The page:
Master's Thesis defence presentation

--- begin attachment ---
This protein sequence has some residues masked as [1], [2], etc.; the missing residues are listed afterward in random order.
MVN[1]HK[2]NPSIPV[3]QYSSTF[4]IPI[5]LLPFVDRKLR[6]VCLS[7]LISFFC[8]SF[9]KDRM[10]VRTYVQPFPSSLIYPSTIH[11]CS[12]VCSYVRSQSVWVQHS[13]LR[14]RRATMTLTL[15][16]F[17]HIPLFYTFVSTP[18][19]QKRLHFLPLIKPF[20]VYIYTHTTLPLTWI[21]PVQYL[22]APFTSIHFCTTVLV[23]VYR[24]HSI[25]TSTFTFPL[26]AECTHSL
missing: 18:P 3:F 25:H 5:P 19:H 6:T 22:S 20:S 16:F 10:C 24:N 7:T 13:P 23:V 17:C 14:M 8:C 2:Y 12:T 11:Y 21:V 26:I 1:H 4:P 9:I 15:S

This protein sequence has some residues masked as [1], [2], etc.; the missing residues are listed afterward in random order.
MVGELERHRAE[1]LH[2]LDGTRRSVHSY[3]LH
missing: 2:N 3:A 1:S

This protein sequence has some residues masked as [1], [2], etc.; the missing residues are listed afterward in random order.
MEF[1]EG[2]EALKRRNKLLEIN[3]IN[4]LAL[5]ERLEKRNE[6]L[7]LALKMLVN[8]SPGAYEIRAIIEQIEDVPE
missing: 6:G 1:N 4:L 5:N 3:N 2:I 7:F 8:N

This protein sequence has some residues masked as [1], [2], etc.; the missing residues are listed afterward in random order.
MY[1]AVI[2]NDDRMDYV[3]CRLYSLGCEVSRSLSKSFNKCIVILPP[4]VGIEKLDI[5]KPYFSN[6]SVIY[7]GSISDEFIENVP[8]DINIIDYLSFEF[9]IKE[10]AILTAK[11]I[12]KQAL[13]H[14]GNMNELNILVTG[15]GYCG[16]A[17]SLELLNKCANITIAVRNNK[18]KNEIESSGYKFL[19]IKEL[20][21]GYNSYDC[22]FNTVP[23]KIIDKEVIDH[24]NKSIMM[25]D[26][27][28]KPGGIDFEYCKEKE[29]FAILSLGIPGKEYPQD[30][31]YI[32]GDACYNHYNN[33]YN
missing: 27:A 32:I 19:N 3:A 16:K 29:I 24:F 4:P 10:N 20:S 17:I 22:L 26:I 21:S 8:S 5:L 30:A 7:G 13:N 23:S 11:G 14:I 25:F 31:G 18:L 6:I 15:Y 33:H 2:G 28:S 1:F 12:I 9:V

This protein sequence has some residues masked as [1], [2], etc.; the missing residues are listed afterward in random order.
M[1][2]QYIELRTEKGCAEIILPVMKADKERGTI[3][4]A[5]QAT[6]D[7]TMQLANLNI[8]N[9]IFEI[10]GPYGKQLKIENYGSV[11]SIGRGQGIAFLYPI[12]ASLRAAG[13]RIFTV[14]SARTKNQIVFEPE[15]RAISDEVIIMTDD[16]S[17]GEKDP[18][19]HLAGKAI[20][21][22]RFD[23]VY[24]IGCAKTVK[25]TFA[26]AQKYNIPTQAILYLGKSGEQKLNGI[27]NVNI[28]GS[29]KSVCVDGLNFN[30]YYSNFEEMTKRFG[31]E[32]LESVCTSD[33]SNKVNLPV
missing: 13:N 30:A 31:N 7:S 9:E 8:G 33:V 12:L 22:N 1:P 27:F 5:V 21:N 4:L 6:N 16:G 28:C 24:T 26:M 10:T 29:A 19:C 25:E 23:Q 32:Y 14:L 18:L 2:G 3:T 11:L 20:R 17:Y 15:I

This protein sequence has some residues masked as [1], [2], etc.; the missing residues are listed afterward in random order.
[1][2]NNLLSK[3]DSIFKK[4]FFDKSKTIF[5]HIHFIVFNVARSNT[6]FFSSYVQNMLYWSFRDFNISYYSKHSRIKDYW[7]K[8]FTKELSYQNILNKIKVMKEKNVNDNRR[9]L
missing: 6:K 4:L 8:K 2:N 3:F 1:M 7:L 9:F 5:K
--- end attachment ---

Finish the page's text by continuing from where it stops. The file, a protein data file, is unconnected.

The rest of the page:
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Return Interval Distribution of Extreme Events in Longmemory Time Series With Two Scaling ExponentsSmrati Kumar KatiyarDepartment of PhysicsIISER, PuneMay 3, 2011Katiyar S K (IISER Pune) Thesis Presentation May 3, 2011 1 / 271 Explanation for the title2 Statistical test for long memory3 Foundation stone for our work4 our workAnalytical approachNumerical approach to the problemComparison of analytical and numerical results5 Long memory probability process with two scaling exponents6 conclusion7 future directionKatiyar S K (IISER Pune) Thesis Presentation May 3, 2011 2 / 27What are the key terms?Return interval distribution of extreme events in long memory time serieswith two scaling exponents.Katiyar S K (IISER Pune) Thesis Presentation May 3, 2011 3 / 27What are the key terms?Return interval distribution of extreme events in long memory time serieswith two scaling exponents.1 Return interval and extreme eventsKatiyar S K (IISER Pune) Thesis Presentation May 3, 2011 3 / 27What are the key terms?Return interval distribution of extreme events in long memory time serieswith two scaling exponents.1 Return interval and extreme events2 Long memory time seriesKatiyar S K (IISER Pune) Thesis Presentation May 3, 2011 3 / 27What are the key terms?Return interval distribution of extreme events in long memory time serieswith two scaling exponents.1 Return interval and extreme events2 Long memory time series3 Scaling exponentsKatiyar S K (IISER Pune) Thesis Presentation May 3, 2011 3 / 27Return interval and extreme eventsGiven a time series X (t)Katiyar S K (IISER Pune) Thesis Presentation May 3, 2011 4 / 27Return interval and extreme eventsGiven a time series X (t)0 20 40 60 80 100t-4-3-2-10123x(t)thresholdr1 r2 r3Figure: Return intervals and extreme eventsKatiyar S K (IISER Pune) Thesis Presentation May 3, 2011 4 / 27Aim of our project workExample : let say we are given a time series X(t) and there are total 11time instants at which the value of X is more than the threshold(q).Those time instants are,t = 0, 1, 3, 5, 6, 7, 10, 11, 12, 14, 16Katiyar S K (IISER Pune) Thesis Presentation May 3, 2011 5 / 27Aim of our project workExample : let say we are given a time series X(t) and there are total 11time instants at which the value of X is more than the threshold(q).Those time instants are,t = 0, 1, 3, 5, 6, 7, 10, 11, 12, 14, 16So the return intervals will be :return intervals = 1, 2, 2, 1, 1, 3, 1, 1, 2, 2out of these 10 return intervals we have5 return intervals of length 14 return intervals of length 2and 1 return interval of length 3Katiyar S K (IISER Pune) Thesis Presentation May 3, 2011 5 / 27Aim of our project workExample : let say we are given a time series X(t) and there are total 11time instants at which the value of X is more than the threshold(q).Those time instants are,t = 0, 1, 3, 5, 6, 7, 10, 11, 12, 14, 16So the return intervals will be :return intervals = 1, 2, 2, 1, 1, 3, 1, 1, 2, 2out of these 10 return intervals we have5 return intervals of length 14 return intervals of length 2and 1 return interval of length 3so the probability of occurance of return interval of length 1 will beP(1) = 510 ,similarly P(2) = 410 and P(3) =110Katiyar S K (IISER Pune) Thesis Presentation May 3, 2011 5 / 27Long memory time seriesKatiyar S K (IISER Pune) Thesis Presentation May 3, 2011 6 / 27Long memory time seriesPlot of sample autocorrelation function (ACF) k against lag k is one ofthe most useful tool to analyse a given time series.Katiyar S K (IISER Pune) Thesis Presentation May 3, 2011 6 / 27Long memory time seriesPlot of sample autocorrelation function (ACF) k against lag k is one ofthe most useful tool to analyse a given time series.k =nt=k+1(xtx)(xtkx)nt=1(xtx)2Katiyar S K (IISER Pune) Thesis Presentation May 3, 2011 6 / 27Long memory time seriesPlot of sample autocorrelation function (ACF) k against lag k is one ofthe most useful tool to analyse a given time series.k =nt=k+1(xtx)(xtkx)nt=1(xtx)2For long memory processesk Ck as k where C > 0 and (0, 1)Katiyar S K (IISER Pune) Thesis Presentation May 3, 2011 6 / 27Long memory time seriesPlot of sample autocorrelation function (ACF) k against lag k is one ofthe most useful tool to analyse a given time series.k =nt=k+1(xtx)(xtkx)nt=1(xtx)2For long memory processesk Ck as k where C > 0 and (0, 1)0 10 20 30 40 50 600.00.20.40.60.81.0LagACFSeries aKatiyar S K (IISER Pune) Thesis Presentation May 3, 2011 6 / 27Long memory time seriesPlot of sample autocorrelation function (ACF) k against lag k is one ofthe most useful tool to analyse a given time series.k =nt=k+1(xtx)(xtkx)nt=1(xtx)2For long memory processesk Ck as k where C > 0 and (0, 1)0 10 20 30 40 50 600.00.20.40.60.81.0LagACFSeries aA Long memory process is trend reinforcing, which means the direction(up or down compared to the last value) of the next value is more likelythe same as current value.Katiyar S K (IISER Pune) Thesis Presentation May 3, 2011 6 / 27Scaling exponentsKatiyar S K (IISER Pune) Thesis Presentation May 3, 2011 7 / 27Scaling exponentsThe most common power laws relate two variables and have the formf (x) xKatiyar S K (IISER Pune) Thesis Presentation May 3, 2011 7 / 27Scaling exponentsThe most common power laws relate two variables and have the formf (x) xHere is called the scaling exponent. where the word scaling denotesthe fact that a power-law function satisfiesf (cx) = cf (x) f (x)Here c is a constant.Katiyar S K (IISER Pune) Thesis Presentation May 3, 2011 7 / 27Statistical test for long memoryHow to find whether a given time series x(t) has long memory or not?Katiyar S K (IISER Pune) Thesis Presentation May 3, 2011 8 / 27Statistical test for long memoryHow to find whether a given time series x(t) has long memory or not?Detrended fluctuation analysisKatiyar S K (IISER Pune) Thesis Presentation May 3, 2011 8 / 27Statistical test for long memoryHow to find whether a given time series x(t) has long memory or not?Detrended fluctuation analysisx(t) is the time series. (t = 1, 2, 3, .......Nmax )Katiyar S K (IISER Pune) Thesis Presentation May 3, 2011 8 / 27Statistical test for long memoryHow to find whether a given time series x(t) has long memory or not?Detrended fluctuation analysisx(t) is the time series. (t = 1, 2, 3, .......Nmax )y(k) =ki=1(xi x) cumulative sum or profileKatiyar S K (IISER Pune) Thesis Presentation May 3, 2011 8 / 27Statistical test for long memoryHow to find whether a given time series x(t) has long memory or not?Detrended fluctuation analysisx(t) is the time series. (t = 1, 2, 3, .......Nmax )y(k) =ki=1(xi x) cumulative sum or profileDivide y(k) into time window of length n samples. In each box of lengthn, we fit y(k), using a polynomial function of order l , which represents thetrend in that box. The y coordinate of the fit line in each box is denotedby yn(k). Since we use a polynomial fit of order l , we denote the algorithmas DFA-l .0 100 200 300 400 500 600 700 800 900 1000050100150200250300350KYkKatiyar S K (IISER Pune) Thesis Presentation May 3, 2011 8 / 27The integrated signal y(k) is detrended by subtracting the local trendyn(k) in each box of length n.For a given box size n, the root-mean-square (rms) fluctuation for thisintegrated and detrended signal is calculated:F (n) =1NmaxNmaxk=1 [y(k) yn(k)]2Katiyar S K (IISER Pune) Thesis Presentation May 3, 2011 9 / 27The integrated signal y(k) is detrended by subtracting the local trendyn(k) in each box of length n.For a given box size n, the root-mean-square (rms) fluctuation for thisintegrated and detrended signal is calculated:F (n) =1NmaxNmaxk=1 [y(k) yn(k)]2The above computation is repeated for a broad range of scales (box sizen) to provide a relationship between F (n) and the box size n.Katiyar S K (IISER Pune) Thesis Presentation May 3, 2011 9 / 27The integrated signal y(k) is detrended by subtracting the local trendyn(k) in each box of length n.For a given box size n, the root-mean-square (rms) fluctuation for thisintegrated and detrended signal is calculated:F (n) =1NmaxNmaxk=1 [y(k) yn(k)]2The above computation is repeated for a broad range of scales (box sizen) to provide a relationship between F (n) and the box size n.A power-law relation between the average root-meansquare fluctuationfunction F (n) and the box size n indicates the presence of scalingF (n) nKatiyar S K (IISER Pune) Thesis Presentation May 3, 2011 9 / 27We can fit the log-log plot with a straight line and the slope of that linewill be the scaling exponent.Katiyar S K (IISER Pune) Thesis Presentation May 3, 2011 10 / 27We can fit the log-log plot with a straight line and the slope of that linewill be the scaling exponent.0 0.2 0.4 0.6 0.8 1ln n00.20.40.60.81ln F(n)Figure: log-log plot of F (n) Vs nKatiyar S K (IISER Pune) Thesis Presentation May 3, 2011 10 / 27We can fit the log-log plot with a straight line and the slope of that linewill be the scaling exponent.0 0.2 0.4 0.6 0.8 1ln n00.20.40.60.81ln F(n)Figure: log-log plot of F (n) Vs nWhen slope of line is in range (1/2,1) ,The time series displays longmemory.Katiyar S K (IISER Pune) Thesis Presentation May 3, 2011 10 / 27Foundation stone for our workfor a long memory time series with one scaling exponent, the probabilitydistribution of return intervals are known (Santhanam et. al, 2008)Katiyar S K (IISER Pune) Thesis Presentation May 3, 2011 11 / 27Foundation stone for our workfor a long memory time series with one scaling exponent, the probabilitydistribution of return intervals are known (Santhanam et. al, 2008)P(R) = a R(1) e( a)RHere R is the scaled return intervalR = rr ,where r are the actual return intervals r = 1, 2, 3, 4, ......Katiyar S K (IISER Pune) Thesis Presentation May 3, 2011 11 / 27our workWhat about time series with two scaling exponent?How to calculate their return interval distributions?Examples of these kind of time series are:Katiyar S K (IISER Pune) Thesis Presentation May 3, 2011 12 / 27our workWhat about time series with two scaling exponent?How to calculate their return interval distributions?Examples of these kind of time series are:high frequency financial data,Katiyar S K (IISER Pune) Thesis Presentation May 3, 2011 12 / 27our workWhat about time series with two scaling exponent?How to calculate their return interval distributions?Examples of these kind of time series are:high frequency financial data,network traffic of a web server etc.Katiyar S K (IISER Pune) Thesis Presentation May 3, 2011 12 / 27our workWhat about time series with two scaling exponent?How to calculate their return interval distributions?Examples of these kind of time series are:high frequency financial data,network traffic of a web server etc.0 0.2 0.4 0.6 0.8 1ln n00.20.40.60.81ln F(n)Katiyar S K (IISER Pune) Thesis Presentation May 3, 2011 12 / 27our workWhat about time series with two scaling exponent?How to calculate their return interval distributions?Examples of these kind of time series are:high frequency financial data,network traffic of a web server etc.0 0.2 0.4 0.6 0.8 1ln n00.20.40.60.81ln F(n)Figure: Podobnik et al. PHYSICA A,2002Katiyar S K (IISER Pune) Thesis Presentation May 3, 2011 12 / 27our approach to solve the problemanalytical approachKatiyar S K (IISER Pune) Thesis Presentation May 3, 2011 13 / 27our approach to solve the problemanalytical approach We will consider a probability model for a stationaryprocess with long memory, given an extreme event at time t = 0, theprobability to find an extreme event at time t = r is given byKatiyar S K (IISER Pune) Thesis Presentation May 3, 2011 13 / 27our approach to solve the problemanalytical approach We will consider a probability model for a stationaryprocess with long memory, given an extreme event at time t = 0, theprobability to find an extreme event at time t = r is given byPex (r) ={a1r(211) = a1r(11) for 0 < r < nxa2r(221) = a2r(12) for nx < r < where 0.5 < 1, 2 < 1 are DFA exponents and 0 < 1, 2 < 1 areautocorrelation exponentsnx is the crossover scaleKatiyar S K (IISER Pune) Thesis Presentation May 3, 2011 13 / 27After a very long algebra we find the return interval distributionP(r) ={a1r(11)e(a1/1)r1 for 0 < r < nxCa2r(12)e(a2/2)r2 for nx < r < Katiyar S K (IISER Pune) Thesis Presentation May 3, 2011 14 / 27After a very long algebra we find the return interval distributionP(r) ={a1r(11)e(a1/1)r1 for 0 < r < nxCa2r(12)e(a2/2)r2 for nx < r < How to find three unknowns a1, a2 and C ?Katiyar S K (IISER Pune) Thesis Presentation May 3, 2011 14 / 27After a very long algebra we find the return interval distributionP(r) ={a1r(11)e(a1/1)r1 for 0 < r < nxCa2r(12)e(a2/2)r2 for nx < r < How to find three unknowns a1, a2 and C ? we need three equations........Katiyar S K (IISER Pune) Thesis Presentation May 3, 2011 14 / 27After a very long algebra we find the return interval distributionP(r) ={a1r(11)e(a1/1)r1 for 0 < r < nxCa2r(12)e(a2/2)r2 for nx < r < How to find three unknowns a1, a2 and C ? we need three equations........normalization equation0P(r)dr = 1.Katiyar S K (IISER Pune) Thesis Presentation May 3, 2011 14 / 27After a very long algebra we find the return interval distributionP(r) ={a1r(11)e(a1/1)r1 for 0 < r < nxCa2r(12)e(a2/2)r2 for nx < r < How to find three unknowns a1, a2 and C ? we need three equations........normalization equation0P(r)dr = 1.normalizing r to unity 0rP(r)dr = 1Katiyar S K (IISER Pune) Thesis Presentation May 3, 2011 14 / 27After a very long algebra we find the return interval distributionP(r) ={a1r(11)e(a1/1)r1 for 0 < r < nxCa2r(12)e(a2/2)r2 for nx < r < How to find three unknowns a1, a2 and C ? we need three equations........normalization equation0P(r)dr = 1.normalizing r to unity 0rP(r)dr = 1using continuity condition{a1r(11) = a2r(12) at r = nxa1n(11)x = a2n(12)xKatiyar S K (IISER Pune) Thesis Presentation May 3, 2011 14 / 27final equations for a1, a2 and Ca1n(11)x = a2n(12)xKatiyar S K (IISER Pune) Thesis Presentation May 3, 2011 15 / 27final equations for a1, a2 and Ca1n(11)x = a2n(12)xCe(a2/2)n2x = e(a1/1)n1xKatiyar S K (IISER Pune) Thesis Presentation May 3, 2011 15 / 27final equations for a1, a2 and Ca1n(11)x = a2n(12)xCe(a2/2)n2x = e(a1/1)n1xC (2/a2)1/2nxE212(n2x )2 (1/a1)1/1nxE111(n1x )1= 1Here En(x) =1exttndt = 10 ex/(n2)dEn(x) is known as exponential integral function.Katiyar S K (IISER Pune) Thesis Presentation May 3, 2011 15 / 27numerical approach to the problemfirst and only challenge with this approach : to get a long memory timeseries which contains two different scaling exponents.Katiyar S K (IISER Pune) Thesis Presentation May 3, 2011 16 / 27numerical approach to the problemfirst and only challenge with this approach : to get a long memory timeseries which contains two different scaling exponents.The modelKatiyar S K (IISER Pune) Thesis Presentation May 3, 2011 16 / 27numerical approach to the problemfirst and only challenge with this approach : to get a long memory timeseries which contains two different scaling exponents.The modelStep 1:set the length of time series, say, l = 105.Katiyar S K (IISER Pune) Thesis Presentation May 3, 2011 16 / 27numerical approach to the problemfirst and only challenge with this approach : to get a long memory timeseries which contains two different scaling exponents.The modelStep 1:set the length of time series, say, l = 105.Step 2:generate a series of random numbers yi i = 0......(l 1) which followgaussian distribution with mean 0 and variance 1Katiyar S K (IISER Pune) Thesis Presentation May 3, 2011 16 / 27numerical approach to the problemfirst and only challenge with this approach : to get a long memory timeseries which contains two different scaling exponents.The modelStep 1:set the length of time series, say, l = 105.Step 2:generate a series of random numbers yi i = 0......(l 1) which followgaussian distribution with mean 0 and variance 1Step 3:generate a series of coefficients defined as:Ci =(i )()(i + 1)= (1 )(i )(i + 1) ={1 for 0 < i < nx2 for nx < i < Katiyar S K (IISER Pune) Thesis Presentation May 3, 2011 16 / 27Both 1 and 2 belong to the interval (0.5, 0)The asymptotic behaviour of Ci for large i can be written asCi (1 )i(1+) for i 1Katiyar S K (IISER Pune) Thesis Presentation May 3, 2011 17 / 27Both 1 and 2 belong to the interval (0.5, 0)The asymptotic behaviour of Ci for large i can be written asCi (1 )i(1+) for i 1Step 4:Now, get a series yi using yi and Ci according to the relationyi =ij=0yijCj i = 0.....(l 1) (1)Katiyar S K (IISER Pune) Thesis Presentation May 3, 2011 17 / 27DFA of time series generated using previous model0 1 2 3 4 5 6log (n)01234log F(n)DFA analysis of time seriescrossover regionKatiyar S K (IISER Pune) Thesis Presentation May 3, 2011 18 / 27comparison of analytical and numerical resultstry to fit P(r) = ar(1)e(c/)rto each segment, according to theircorresponding values-5 -4 -3 -2 -1 0 1 2ln (R)-8-7-6-5-4-3ln P(R)segment 1segment 2break pointdiscrepancy because of threshold dependence of constants and longmemory in return intervals.Katiyar S K (IISER Pune) Thesis Presentation May 3, 2011 19 / 27-4.8-4.6-4.4-4.2-4-3.8-3.6-3.4-4.5 -4 -3.5 -3 -2.5 -2 -1.5 -1ln P(R)ln(R)return interval distribution segment(1)-8-7.5-7-6.5-6-5.5-5-4.5-0.5 0 0.5 1 1.5ln P(R)ln(R)return interval distribution segment(2)Katiyar S K (IISER Pune) Thesis Presentation May 3, 2011 20 / 27Long memory probability process with two scalingexponentsTo remove discrepancy because of long memory in return intervals. Wewill generate return intervals such that they have no dependence on eachother.first determine the constants a1 and a2 by normalizing it in the regionkmin = 1 and kmax . kmax1Pex(r)dr = nx1a1r(11)dr + kmaxnxa2r(12)dr = 1Use continuity condition as well and solve for a1 and a2.a1 =1[n1x1 11 +k2maxn12x2 n1x2]a2 =1[n2x1 n21x1+ k2max2 n2x2]Katiyar S K (IISER Pune) Thesis Presentation May 3, 2011 21 / 27Now generate a random number r from a uniform distribution at every rand compare it with the value of Pex(r). A random number is accepted asan extreme event if r < Pex(r) at any given value of r . If r Pex(r),then it is not an extreme event. Using this procedure we can generate aseries of extreme events.-6 -4 -2 0 2ln (R)-9-8-7-6-5-4-3-2ln P(R)segment 2segment 1break pointKatiyar S K (IISER Pune) Thesis Presentation May 3, 2011 22 / 27-6.5-6-5.5-5-4.5-4-3.5-3-2.5-2-5.5 -5 -4.5 -4 -3.5 -3 -2.5 -2 -1.5ln P(R)ln(R)return interval distribution of segment 1-8.5-8-7.5-7-6.5-6-1 -0.5 0 0.5 1 1.5 2ln P(R)ln(R)return interval distribution of segment 2P(r) ={a1r(11)e(a1/1)r1 for 0 < r < nxCa2r(12)e(a2/2)r2 for nx < r < Katiyar S K (IISER Pune) Thesis Presentation May 3, 2011 23 / 27In the previous slide, for segment(1) in place of a1, we have two variables aand b. Why we have two different variables? the possible reason is thatfor normalization integrals we have lower limit as 0 but in reality theminimum size of return interval is 1. So even after scaling, the minimumvalue of lower limit is 1/r .Katiyar S K (IISER Pune) Thesis Presentation May 3, 2011 24 / 27conclusionfor a long memory time series with two different scaling exponentKatiyar S K (IISER Pune) Thesis Presentation May 3, 2011 25 / 27conclusionfor a long memory time series with two different scaling exponentThere is a break point in the return interval distribution graph.Katiyar S K (IISER Pune) Thesis Presentation May 3, 2011 25 / 27conclusionfor a long memory time series with two different scaling exponentThere is a break point in the return interval distribution graph.For each scaling exponent there will be a different segment in returninterval distribution.Katiyar S K (IISER Pune) Thesis Presentation May 3, 2011 25 / 27conclusionfor a long memory time series with two different scaling exponentThere is a break point in the return interval distribution graph.For each scaling exponent there will be a different segment in returninterval distribution.Each segment still follow a distribution of the form which is product ofpower law and stretched exponential.Katiyar S K (IISER Pune) Thesis Presentation May 3, 2011 25 / 27future directionKatiyar S K (IISER Pune) Thesis Presentation May 3, 2011 26 / 27future directionthe model that we have used to generate time series with more than onescaling exponent need a fine tuning so that we can test our analyticalresults more accuratelyKatiyar S K (IISER Pune) Thesis Presentation May 3, 2011 26 / 27future directionthe model that we have used to generate time series with more than onescaling exponent need a fine tuning so that we can test our analyticalresults more accuratelywe should also think of the effects of long memory in return intervalsKatiyar S K (IISER Pune) Thesis Presentation May 3, 2011 26 / 27Thank youQuestions????Katiyar S K (IISER Pune) Thesis Presentation May 3, 2011 27 / 27Explanation for the titleStatistical test for long memoryFoundation stone for our workour workAnalytical approachNumerical approach to the problemComparison of analytical and numerical resultsLong memory probability process with two scaling exponentsconclusionfuture direction